I want to talk about 3 popular market interventions that are meant to "help the little guy": minimum wage, collective bargaining, and rent control.
Many people feel "collective bargaining" is a not a market intervention, but I beg to differ -- when companies collude to fix prices, it is against the law and they can be prosecuted. Collective bargaining is when employees collude to fix prices. Allowing collusion by any actors in the marketplace is a form of market intervention.
When an employee is hired for a market-value wage, the employer knows that it will not be trivially easy to replace them. Thus, the employer fears their employees leaving and tries to keep them happy.
Imposing a minimum wage raises wages, but because the wage is above its market value, there wind up being fewer jobs than applicants. In that context, it is trivially easy for the employer to replace the employee, while a loss of the job is catastrophic for the employee, who may take a long time to find other work. As a result, the employees get treated like dirt, and they put up with it.
Allowing collective bargaining is different from imposing a minimum wage. It is similar in that it raises employee pay and wipes out the individual bargaining position of the employee. However, the union is in a position to watch out for them, and it becomes painfully clear to the employee that without the union, they are nothing to the employer. They don't realize that if they were being paid market wages, the employer would value them much more -- they become convinced that without the union, they would have no rights at all. Any criticism whatsoever of collective bargaining with such people sets them off raving about how collective bargaining is a basic human right guaranteed by the constitution, which is utter baloney.
Imposing rent control, similarly, means imposing a shortage of housing. At that point, it becomes harder for tenants to find a place to live, and easier for landlords to replace tenants. The relationship becomes skewed -- one actor, the landlord, finds himself in a position of complete power, while the tenant finds himself in a position of complete helplessness. This is greatly exacerbated by the fact that in most rent control schemes, if the tenant leaves and is replaced, the landlord can charge a higher rent to the new tenant. The tenant has negative bargaining power.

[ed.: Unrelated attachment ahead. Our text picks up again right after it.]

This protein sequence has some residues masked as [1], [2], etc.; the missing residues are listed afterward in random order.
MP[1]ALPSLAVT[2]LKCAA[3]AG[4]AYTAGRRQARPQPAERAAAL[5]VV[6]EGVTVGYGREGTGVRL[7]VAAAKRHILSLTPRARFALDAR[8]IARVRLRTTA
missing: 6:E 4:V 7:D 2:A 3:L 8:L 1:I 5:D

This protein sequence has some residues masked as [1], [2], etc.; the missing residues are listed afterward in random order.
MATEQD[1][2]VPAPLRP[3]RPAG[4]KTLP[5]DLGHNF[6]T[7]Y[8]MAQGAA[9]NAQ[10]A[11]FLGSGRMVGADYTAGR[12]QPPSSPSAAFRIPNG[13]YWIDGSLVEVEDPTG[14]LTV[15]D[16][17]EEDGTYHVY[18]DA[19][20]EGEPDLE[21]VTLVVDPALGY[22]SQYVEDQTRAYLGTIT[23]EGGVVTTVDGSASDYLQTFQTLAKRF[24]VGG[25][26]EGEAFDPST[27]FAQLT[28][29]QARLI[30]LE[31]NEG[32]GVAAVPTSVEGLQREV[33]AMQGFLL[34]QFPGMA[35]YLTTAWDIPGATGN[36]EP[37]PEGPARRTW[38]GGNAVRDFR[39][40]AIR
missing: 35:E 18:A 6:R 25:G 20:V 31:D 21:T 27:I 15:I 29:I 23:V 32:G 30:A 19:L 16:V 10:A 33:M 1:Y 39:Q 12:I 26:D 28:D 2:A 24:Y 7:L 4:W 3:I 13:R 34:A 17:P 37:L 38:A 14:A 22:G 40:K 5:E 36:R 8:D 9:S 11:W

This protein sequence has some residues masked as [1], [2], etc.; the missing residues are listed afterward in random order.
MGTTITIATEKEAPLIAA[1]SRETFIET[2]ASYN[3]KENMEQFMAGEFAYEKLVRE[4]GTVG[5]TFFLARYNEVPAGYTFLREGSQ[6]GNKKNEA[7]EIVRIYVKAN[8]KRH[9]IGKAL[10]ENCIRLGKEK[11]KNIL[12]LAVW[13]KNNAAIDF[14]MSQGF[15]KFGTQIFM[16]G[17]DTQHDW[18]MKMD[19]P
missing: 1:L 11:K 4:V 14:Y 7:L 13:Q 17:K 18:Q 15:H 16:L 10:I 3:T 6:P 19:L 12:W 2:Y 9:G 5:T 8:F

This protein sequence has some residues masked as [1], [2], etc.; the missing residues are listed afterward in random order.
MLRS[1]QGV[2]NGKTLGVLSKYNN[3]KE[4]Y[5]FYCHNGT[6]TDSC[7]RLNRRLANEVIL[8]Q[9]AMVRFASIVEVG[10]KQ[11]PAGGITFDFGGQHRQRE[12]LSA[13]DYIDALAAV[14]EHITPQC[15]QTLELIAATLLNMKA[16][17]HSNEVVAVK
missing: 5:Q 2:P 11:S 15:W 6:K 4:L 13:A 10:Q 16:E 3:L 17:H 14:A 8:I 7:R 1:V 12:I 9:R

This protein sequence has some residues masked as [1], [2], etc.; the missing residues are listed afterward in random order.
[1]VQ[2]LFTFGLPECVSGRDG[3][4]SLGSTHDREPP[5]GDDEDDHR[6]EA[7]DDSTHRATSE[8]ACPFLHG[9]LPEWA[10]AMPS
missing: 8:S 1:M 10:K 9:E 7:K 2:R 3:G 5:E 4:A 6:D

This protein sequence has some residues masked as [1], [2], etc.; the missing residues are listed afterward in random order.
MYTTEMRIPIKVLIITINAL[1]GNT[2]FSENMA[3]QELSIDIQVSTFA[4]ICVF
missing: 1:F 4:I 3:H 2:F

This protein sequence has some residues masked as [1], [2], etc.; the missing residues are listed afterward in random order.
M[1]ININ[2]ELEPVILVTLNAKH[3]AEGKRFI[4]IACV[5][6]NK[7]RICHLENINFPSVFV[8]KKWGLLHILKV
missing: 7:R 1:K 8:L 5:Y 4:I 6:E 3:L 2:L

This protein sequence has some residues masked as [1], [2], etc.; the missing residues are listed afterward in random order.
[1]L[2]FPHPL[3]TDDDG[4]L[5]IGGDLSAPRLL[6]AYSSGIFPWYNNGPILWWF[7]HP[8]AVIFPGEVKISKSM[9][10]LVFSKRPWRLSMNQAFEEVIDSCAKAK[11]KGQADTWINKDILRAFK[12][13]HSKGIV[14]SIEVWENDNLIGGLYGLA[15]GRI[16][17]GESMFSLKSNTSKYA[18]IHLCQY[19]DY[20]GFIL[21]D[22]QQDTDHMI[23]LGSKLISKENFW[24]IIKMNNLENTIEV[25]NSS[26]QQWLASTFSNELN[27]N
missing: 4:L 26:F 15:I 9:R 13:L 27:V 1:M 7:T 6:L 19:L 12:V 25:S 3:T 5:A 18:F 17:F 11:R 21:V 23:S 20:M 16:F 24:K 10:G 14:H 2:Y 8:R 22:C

This creates a situation where the landlord has a large disincentive to make his tenants happy. He drags his feet about fixing anything. When I moved to NYC from a non rent-controlled area, I seemed to always be running into people who were suing their landlords, because the only way they could get their landlord to fix anything was by filing a lawsuit. Society winds up needing a byzantine set of laws about what landlords have to fix and when, while if everybody were just paying market rents, all these laws and lawsuits would be totally unnecessary, since landlords would be motivated to keep any decent tenant happy.
The consequence of this is that, in a rent-controlled context, renters really despise their landlords, and it becomes politically infeasible to allow rents to keep pace with inflation. In NYC 40 years ago, rents got so low that in many apartment buildings, the rent collected was less than what was required to maintain the building, and many landlords went Galt and abandoned them -- I've heard there were many abandoned tenements, especially in the South Bronx.